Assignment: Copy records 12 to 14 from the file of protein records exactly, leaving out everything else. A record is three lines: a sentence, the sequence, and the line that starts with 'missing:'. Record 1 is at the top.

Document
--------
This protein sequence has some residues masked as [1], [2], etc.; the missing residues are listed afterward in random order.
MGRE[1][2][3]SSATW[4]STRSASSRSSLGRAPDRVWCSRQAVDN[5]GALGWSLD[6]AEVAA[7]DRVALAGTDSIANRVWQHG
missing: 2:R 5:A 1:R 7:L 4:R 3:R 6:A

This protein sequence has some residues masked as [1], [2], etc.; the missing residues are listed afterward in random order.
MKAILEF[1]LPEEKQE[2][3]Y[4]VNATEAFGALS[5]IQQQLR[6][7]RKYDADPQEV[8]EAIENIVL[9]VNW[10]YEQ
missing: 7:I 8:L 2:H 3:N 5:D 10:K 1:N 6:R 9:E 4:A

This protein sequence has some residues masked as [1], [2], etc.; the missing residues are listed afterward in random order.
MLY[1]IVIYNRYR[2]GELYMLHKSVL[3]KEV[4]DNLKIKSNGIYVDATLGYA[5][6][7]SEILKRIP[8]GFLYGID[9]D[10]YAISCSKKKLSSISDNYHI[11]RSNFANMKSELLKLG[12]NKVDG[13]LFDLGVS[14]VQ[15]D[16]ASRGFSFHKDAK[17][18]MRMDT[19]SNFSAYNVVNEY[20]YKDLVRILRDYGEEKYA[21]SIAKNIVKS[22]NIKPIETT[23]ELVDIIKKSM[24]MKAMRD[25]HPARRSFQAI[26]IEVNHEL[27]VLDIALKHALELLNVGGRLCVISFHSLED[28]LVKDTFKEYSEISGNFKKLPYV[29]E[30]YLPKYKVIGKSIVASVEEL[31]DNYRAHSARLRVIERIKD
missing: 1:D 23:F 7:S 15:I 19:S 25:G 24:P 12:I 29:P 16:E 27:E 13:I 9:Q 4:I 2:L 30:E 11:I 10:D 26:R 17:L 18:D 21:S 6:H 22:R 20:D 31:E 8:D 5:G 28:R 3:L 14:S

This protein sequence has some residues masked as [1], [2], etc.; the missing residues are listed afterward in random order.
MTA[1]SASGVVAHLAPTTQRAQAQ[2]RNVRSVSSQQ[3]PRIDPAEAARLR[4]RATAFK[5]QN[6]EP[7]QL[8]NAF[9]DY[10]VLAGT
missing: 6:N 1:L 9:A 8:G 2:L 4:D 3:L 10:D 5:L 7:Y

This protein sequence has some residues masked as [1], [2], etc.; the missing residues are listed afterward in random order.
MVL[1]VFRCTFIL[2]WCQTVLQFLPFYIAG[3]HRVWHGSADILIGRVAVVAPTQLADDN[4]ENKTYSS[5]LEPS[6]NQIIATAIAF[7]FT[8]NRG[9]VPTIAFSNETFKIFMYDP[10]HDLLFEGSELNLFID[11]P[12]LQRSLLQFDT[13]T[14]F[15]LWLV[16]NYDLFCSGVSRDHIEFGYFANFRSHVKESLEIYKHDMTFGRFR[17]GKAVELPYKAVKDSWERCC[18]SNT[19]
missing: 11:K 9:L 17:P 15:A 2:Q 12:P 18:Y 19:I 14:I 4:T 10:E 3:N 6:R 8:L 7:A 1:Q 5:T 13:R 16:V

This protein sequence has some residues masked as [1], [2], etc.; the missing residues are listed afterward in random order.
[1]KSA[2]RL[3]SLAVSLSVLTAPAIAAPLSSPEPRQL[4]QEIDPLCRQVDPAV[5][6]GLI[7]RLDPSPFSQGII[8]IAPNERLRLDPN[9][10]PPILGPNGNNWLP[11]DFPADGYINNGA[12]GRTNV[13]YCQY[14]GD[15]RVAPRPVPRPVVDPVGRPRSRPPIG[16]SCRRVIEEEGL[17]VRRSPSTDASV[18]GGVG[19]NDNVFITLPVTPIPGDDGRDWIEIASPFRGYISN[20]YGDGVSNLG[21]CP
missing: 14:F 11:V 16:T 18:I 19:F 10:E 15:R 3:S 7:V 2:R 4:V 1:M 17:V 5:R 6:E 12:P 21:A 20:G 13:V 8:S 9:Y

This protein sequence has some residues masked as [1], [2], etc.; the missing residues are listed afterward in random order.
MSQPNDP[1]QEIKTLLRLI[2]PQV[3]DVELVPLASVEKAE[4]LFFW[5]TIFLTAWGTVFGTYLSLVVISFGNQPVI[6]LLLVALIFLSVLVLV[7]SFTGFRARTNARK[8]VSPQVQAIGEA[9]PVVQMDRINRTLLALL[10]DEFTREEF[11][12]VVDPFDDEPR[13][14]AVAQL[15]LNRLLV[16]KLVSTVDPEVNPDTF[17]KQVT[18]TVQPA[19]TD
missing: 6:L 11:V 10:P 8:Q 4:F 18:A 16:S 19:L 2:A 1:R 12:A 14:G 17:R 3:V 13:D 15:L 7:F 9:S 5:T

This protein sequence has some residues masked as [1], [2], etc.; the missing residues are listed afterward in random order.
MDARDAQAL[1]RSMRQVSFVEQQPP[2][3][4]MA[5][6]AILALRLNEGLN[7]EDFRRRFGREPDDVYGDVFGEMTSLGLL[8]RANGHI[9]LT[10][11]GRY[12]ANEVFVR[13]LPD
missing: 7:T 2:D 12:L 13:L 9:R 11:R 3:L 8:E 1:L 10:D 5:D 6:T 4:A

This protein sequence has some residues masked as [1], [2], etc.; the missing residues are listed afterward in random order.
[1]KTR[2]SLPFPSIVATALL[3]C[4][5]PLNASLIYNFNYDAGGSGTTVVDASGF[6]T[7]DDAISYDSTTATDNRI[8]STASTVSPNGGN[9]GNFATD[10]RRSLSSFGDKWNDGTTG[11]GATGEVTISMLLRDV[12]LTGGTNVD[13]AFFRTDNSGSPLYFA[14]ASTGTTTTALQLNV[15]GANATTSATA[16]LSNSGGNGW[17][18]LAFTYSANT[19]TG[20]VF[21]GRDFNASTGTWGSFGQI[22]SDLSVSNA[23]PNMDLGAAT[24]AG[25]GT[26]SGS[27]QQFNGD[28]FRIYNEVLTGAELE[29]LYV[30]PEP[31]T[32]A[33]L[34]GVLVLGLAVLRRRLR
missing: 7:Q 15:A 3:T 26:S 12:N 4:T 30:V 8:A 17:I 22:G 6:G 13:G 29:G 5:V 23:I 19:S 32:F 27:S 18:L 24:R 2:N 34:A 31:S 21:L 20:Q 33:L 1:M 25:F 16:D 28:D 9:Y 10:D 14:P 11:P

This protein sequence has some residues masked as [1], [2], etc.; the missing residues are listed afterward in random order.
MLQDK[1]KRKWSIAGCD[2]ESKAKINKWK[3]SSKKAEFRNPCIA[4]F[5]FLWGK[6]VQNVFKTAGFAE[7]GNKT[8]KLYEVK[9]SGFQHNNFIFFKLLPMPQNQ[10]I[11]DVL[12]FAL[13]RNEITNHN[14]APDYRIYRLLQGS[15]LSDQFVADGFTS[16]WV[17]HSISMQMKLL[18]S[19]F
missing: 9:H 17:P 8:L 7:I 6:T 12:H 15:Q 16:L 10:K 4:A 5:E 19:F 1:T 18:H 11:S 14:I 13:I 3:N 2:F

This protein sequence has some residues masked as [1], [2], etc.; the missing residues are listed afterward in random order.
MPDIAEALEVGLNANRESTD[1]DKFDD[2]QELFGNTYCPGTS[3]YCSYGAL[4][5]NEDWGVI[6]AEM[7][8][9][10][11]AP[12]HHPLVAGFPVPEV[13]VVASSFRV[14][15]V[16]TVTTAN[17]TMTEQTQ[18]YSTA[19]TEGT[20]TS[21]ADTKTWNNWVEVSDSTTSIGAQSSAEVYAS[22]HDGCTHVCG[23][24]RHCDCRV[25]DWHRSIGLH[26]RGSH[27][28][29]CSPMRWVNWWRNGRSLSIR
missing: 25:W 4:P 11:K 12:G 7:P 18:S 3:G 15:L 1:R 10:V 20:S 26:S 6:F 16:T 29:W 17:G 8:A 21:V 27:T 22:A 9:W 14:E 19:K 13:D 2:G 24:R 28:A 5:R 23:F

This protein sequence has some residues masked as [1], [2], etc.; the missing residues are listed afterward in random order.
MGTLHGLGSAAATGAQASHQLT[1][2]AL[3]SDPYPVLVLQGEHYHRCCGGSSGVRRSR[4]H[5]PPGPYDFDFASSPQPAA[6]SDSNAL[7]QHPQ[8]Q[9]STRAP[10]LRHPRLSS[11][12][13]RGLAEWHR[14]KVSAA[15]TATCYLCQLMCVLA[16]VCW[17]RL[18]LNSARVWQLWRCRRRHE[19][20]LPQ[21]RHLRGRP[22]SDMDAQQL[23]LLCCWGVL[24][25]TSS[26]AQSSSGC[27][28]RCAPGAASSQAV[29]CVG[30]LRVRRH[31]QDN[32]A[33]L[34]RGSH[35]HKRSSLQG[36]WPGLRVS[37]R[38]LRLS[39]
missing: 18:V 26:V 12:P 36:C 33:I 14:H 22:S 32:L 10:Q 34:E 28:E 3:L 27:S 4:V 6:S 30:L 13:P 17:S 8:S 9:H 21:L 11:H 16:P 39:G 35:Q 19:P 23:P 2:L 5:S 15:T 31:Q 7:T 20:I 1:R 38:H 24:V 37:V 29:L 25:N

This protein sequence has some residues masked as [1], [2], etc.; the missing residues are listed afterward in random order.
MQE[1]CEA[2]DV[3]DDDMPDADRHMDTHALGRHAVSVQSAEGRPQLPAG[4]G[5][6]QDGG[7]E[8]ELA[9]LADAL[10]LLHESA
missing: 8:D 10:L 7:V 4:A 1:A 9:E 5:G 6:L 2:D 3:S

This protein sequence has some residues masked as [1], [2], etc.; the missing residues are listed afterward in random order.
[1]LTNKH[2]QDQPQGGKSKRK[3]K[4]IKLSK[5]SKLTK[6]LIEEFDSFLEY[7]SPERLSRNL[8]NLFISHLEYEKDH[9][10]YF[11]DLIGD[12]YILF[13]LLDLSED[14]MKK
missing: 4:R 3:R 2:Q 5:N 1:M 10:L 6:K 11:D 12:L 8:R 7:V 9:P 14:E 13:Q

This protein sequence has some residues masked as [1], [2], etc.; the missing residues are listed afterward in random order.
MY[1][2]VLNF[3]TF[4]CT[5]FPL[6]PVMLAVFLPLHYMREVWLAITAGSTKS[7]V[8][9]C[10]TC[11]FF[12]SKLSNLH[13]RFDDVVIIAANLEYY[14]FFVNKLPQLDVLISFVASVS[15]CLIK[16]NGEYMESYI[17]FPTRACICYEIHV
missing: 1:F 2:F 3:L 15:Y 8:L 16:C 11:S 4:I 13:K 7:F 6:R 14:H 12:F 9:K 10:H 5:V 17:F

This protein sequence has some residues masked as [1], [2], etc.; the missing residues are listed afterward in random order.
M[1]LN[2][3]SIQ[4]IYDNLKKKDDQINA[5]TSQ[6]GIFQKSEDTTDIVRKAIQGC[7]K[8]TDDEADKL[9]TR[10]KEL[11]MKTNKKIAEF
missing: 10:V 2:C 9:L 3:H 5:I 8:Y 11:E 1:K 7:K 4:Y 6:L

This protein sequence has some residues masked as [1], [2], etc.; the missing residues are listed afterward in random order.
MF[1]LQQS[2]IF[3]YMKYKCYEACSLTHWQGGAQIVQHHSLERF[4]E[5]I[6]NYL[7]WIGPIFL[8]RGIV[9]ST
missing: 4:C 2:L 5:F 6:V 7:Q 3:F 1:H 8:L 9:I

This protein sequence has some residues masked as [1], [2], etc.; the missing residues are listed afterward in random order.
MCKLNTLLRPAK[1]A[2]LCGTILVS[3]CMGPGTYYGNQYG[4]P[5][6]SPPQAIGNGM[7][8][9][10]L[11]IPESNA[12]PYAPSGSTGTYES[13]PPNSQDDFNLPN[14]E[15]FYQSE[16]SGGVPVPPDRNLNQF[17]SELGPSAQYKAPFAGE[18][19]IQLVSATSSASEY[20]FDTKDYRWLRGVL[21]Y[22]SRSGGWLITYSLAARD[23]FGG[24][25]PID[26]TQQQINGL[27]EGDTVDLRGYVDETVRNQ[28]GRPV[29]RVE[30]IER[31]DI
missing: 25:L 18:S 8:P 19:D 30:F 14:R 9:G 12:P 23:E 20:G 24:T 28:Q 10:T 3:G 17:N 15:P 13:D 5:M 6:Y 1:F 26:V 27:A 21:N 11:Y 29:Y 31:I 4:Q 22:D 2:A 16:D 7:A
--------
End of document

This protein sequence has some residues masked as [1], [2], etc.; the missing residues are listed afterward in random order.
MGTLHGLGSAAATGAQASHQLT[1][2]AL[3]SDPYPVLVLQGEHYHRCCGGSSGVRRSR[4]H[5]PPGPYDFDFASSPQPAA[6]SDSNAL[7]QHPQ[8]Q[9]STRAP[10]LRHPRLSS[11][12][13]RGLAEWHR[14]KVSAA[15]TATCYLCQLMCVLA[16]VCW[17]RL[18]LNSARVWQLWRCRRRHE[19][20]LPQ[21]RHLRGRP[22]SDMDAQQL[23]LLCCWGVL[24][25]TSS[26]AQSSSGC[27][28]RCAPGAASSQAV[29]CVG[30]LRVRRH[31]QDN[32]A[33]L[34]RGSH[35]HKRSSLQG[36]WPGLRVS[37]R[38]LRLS[39]
missing: 18:V 26:V 12:P 36:C 33:I 14:H 22:S 32:L 10:Q 34:E 28:E 3:L 27:S 4:V 6:S 30:L 13:P 17:S 8:S 9:H 21:L 11:H 16:P 39:G 35:Q 19:P 23:P 2:L 5:S 15:T 31:Q 7:T 20:I 1:R 38:H 24:V 37:V 29:L 25:N

This protein sequence has some residues masked as [1], [2], etc.; the missing residues are listed afterward in random order.
MQE[1]CEA[2]DV[3]DDDMPDADRHMDTHALGRHAVSVQSAEGRPQLPAG[4]G[5][6]QDGG[7]E[8]ELA[9]LADAL[10]LLHESA
missing: 8:D 10:L 7:V 4:A 1:A 9:E 5:G 6:L 2:D 3:S

This protein sequence has some residues masked as [1], [2], etc.; the missing residues are listed afterward in random order.
[1]LTNKH[2]QDQPQGGKSKRK[3]K[4]IKLSK[5]SKLTK[6]LIEEFDSFLEY[7]SPERLSRNL[8]NLFISHLEYEKDH[9][10]YF[11]DLIGD[12]YILF[13]LLDLSED[14]MKK
missing: 4:R 3:R 2:Q 5:N 1:M 10:L 6:K 11:D 12:L 8:R 7:V 9:P 14:E 13:Q